by Phuong Tran
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Paubox at the HIMSS Annual CXO Forum

by Phuong Tran
The CISOs panel from left to right, David Finn (Symantec), Tom August (John Muir Health), and Auston Davis (Stanford Children's Health).

The CISOs panel from left to right, David Finn (Symantec), Tom August (John Muir Health), and Auston Davis (Stanford Children’s Health).

Last week, Paubox attended the HIMSS Annual CXO Forum. The event took place at the beautiful headquarters of Symantec. This year’s topic for the forum revolved around the theme of cybersecurity. How is cybersecurity defined? What kind of threats are out there? And is healthcare prepared for these threats? These are all the questions that the speakers of the forum were helping to answered. Paubox learned many things from the forum and have our top 4 takeaways.

The top four takeaways for the Annual CXO Forum are:

  1. Cybersecurity in healthcare is still lacking– despite all the news coverage over the past year regarding hacks in healthcare, the entire system is still playing catch up. During the forum, there was consensus that the healthcare industry is not spending enough on security. In fact, healthcare on average spends less than 3% of their IT budget on security, compared to the financial industry, which typically spends about 12%.
  2. Vulnerabilities are plenty in healthcare- almost unanimously all the cybersecurity experts at the forum concluded that there are far too many vulnerabilities in healthcare. The vulnerabilities come from a variety of sources, phishing, malware, theft, and even medical devices.  The theme seems to be that organizations must prioritize the threats that they can be successful at for the time being.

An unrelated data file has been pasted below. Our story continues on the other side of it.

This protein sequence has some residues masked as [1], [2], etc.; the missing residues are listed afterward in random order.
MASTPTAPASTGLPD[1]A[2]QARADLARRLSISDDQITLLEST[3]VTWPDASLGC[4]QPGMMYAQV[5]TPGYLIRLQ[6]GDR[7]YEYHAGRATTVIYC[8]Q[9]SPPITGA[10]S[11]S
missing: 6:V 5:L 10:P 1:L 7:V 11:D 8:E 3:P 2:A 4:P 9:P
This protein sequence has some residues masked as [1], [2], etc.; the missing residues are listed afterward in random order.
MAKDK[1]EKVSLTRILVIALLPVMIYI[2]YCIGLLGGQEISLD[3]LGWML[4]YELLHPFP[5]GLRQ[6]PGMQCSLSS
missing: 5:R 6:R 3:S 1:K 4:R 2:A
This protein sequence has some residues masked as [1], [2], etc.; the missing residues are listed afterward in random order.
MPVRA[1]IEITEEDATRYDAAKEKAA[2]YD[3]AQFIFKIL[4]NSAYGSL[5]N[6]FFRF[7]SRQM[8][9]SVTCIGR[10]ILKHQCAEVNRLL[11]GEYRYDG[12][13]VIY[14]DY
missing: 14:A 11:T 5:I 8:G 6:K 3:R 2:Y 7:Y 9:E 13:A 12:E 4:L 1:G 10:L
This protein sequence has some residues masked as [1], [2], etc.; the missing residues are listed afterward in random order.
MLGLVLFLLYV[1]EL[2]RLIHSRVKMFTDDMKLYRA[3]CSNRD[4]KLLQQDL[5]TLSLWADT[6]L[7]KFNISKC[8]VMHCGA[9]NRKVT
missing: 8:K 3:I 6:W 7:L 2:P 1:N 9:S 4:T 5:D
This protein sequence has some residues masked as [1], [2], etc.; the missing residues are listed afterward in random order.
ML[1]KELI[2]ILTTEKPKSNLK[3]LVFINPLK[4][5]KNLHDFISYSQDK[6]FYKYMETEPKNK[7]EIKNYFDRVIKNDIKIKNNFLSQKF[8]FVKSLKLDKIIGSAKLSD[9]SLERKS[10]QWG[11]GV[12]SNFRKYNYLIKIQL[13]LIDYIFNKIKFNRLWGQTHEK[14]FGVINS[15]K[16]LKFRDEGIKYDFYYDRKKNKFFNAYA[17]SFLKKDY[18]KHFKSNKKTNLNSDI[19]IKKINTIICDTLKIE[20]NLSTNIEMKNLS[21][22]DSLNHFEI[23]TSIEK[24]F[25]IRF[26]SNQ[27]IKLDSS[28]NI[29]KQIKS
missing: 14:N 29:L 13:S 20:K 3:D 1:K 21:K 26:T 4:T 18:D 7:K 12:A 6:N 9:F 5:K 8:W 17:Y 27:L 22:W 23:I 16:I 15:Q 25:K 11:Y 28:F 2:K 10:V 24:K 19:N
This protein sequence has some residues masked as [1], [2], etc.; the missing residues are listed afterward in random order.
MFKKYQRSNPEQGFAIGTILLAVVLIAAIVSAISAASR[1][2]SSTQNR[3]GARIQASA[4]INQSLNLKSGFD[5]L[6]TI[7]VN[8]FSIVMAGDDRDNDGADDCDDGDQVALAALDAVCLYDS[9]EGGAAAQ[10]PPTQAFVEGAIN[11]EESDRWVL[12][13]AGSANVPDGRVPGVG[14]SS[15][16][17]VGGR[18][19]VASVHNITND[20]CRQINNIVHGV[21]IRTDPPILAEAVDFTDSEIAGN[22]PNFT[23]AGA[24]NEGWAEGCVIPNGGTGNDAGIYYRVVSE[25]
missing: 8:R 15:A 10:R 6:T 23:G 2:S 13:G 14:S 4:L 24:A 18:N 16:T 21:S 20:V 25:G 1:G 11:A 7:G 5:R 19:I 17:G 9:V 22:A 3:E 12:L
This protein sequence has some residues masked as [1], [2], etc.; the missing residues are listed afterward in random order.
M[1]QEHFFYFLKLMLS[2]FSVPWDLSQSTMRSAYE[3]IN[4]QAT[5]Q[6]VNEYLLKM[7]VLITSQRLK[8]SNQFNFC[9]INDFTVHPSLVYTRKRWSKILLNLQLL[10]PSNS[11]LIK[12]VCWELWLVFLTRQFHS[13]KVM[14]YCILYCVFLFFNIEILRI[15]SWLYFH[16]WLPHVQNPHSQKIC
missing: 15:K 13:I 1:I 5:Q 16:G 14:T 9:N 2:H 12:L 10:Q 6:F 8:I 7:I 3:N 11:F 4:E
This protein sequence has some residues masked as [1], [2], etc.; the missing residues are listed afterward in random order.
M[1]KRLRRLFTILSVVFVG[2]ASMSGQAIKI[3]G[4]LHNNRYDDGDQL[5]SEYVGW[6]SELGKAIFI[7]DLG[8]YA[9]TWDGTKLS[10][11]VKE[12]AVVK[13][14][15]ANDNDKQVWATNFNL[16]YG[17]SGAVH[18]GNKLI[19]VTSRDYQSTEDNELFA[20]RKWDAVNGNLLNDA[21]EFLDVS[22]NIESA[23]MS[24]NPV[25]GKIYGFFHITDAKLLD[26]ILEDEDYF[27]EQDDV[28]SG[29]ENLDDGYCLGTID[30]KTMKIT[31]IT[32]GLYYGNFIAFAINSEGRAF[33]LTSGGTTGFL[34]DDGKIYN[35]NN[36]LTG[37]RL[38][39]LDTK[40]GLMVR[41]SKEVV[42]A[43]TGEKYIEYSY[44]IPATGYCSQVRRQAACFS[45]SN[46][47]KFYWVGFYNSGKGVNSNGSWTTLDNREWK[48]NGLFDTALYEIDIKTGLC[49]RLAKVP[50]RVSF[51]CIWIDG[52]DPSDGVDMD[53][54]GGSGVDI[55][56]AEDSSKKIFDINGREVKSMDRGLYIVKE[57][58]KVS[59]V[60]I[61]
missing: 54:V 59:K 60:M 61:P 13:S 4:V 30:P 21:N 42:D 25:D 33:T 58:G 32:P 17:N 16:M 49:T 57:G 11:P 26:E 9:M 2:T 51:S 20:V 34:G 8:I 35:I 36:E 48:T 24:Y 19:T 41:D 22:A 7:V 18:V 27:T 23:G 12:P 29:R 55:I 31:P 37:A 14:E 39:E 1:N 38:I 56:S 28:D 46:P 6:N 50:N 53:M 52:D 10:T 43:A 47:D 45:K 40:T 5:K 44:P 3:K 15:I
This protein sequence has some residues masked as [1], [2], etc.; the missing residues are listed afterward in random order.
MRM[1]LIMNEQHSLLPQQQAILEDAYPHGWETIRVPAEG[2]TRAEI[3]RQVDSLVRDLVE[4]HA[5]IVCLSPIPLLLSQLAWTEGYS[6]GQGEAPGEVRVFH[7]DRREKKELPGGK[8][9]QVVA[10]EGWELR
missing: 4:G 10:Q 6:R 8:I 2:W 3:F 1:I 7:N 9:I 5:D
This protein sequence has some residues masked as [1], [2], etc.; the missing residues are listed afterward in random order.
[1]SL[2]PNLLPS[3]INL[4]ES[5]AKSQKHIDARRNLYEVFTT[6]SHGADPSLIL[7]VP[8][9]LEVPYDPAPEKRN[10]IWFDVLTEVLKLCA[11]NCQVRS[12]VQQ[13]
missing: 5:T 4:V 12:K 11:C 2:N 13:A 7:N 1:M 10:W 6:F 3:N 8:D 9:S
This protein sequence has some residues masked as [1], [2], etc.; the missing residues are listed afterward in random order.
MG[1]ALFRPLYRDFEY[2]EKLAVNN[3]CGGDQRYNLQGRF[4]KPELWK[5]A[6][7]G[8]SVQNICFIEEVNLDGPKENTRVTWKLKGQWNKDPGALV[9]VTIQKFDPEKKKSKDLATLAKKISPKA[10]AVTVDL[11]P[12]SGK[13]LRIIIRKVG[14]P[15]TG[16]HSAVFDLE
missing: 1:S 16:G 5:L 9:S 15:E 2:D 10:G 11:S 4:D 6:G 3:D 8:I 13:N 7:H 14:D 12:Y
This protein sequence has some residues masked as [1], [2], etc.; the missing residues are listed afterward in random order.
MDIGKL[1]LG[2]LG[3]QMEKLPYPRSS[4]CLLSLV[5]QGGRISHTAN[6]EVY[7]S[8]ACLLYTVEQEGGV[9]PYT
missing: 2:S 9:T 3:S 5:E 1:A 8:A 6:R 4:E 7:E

3. Vital devices responsible for vital organs are a threat– medical devices such as pacemakers and insulin infusion pumps are very much at risk for cyberattacks. In recent years there have been proven cases of such medical devices being hacked, the Hospira infusion pump hack is a great example. What makes these threats even more unbelievable is the lack or regulation. The FDA has deemed that all Medical Device Data Systems (MDDS) and EHR are low risk and users are in charge of assessing their own safety. This means that healthcare organizations must be proactive and take it upon themselves to determine the risk of these devices for their patients.
  4. Security is not about technology, but about people- cybersecurity as much as it is about technology, still comes down to people. The consensus amongst the CISOs (Chief Information Security Officers) was that the most important and most challenging aspect of cybersecurity for a healthcare organization is staff training.  It comes down to being able to communicate clearly with your staff about the risks and threats, building their awareness. Making the training personal and relevant is a very effective way to educate and increase adherence for staff members.
Michael Garvin of Symantec showing a simulation of a hack into a hospital's network.

Michael Garvin of Symantec demonstrating a simulation of a hack into a hospital’s network.

The forum was incredibly well put together, due largely to the wonderful staff at the Northern California Chapter of HIMSS . Every seminar was filled great material and learning opportunities. Overall, the event demonstrated to Paubox that we are on the right path. Healthcare as a whole industry has a lot of vulnerabilities when it comes to cybersecurity, but it is working hard to fix these problems. As a provider for HIPAA compliant email, we are glad to be along for the ride and look forward to making a significant contribution towards improving the status of healthcare cybersecurity.

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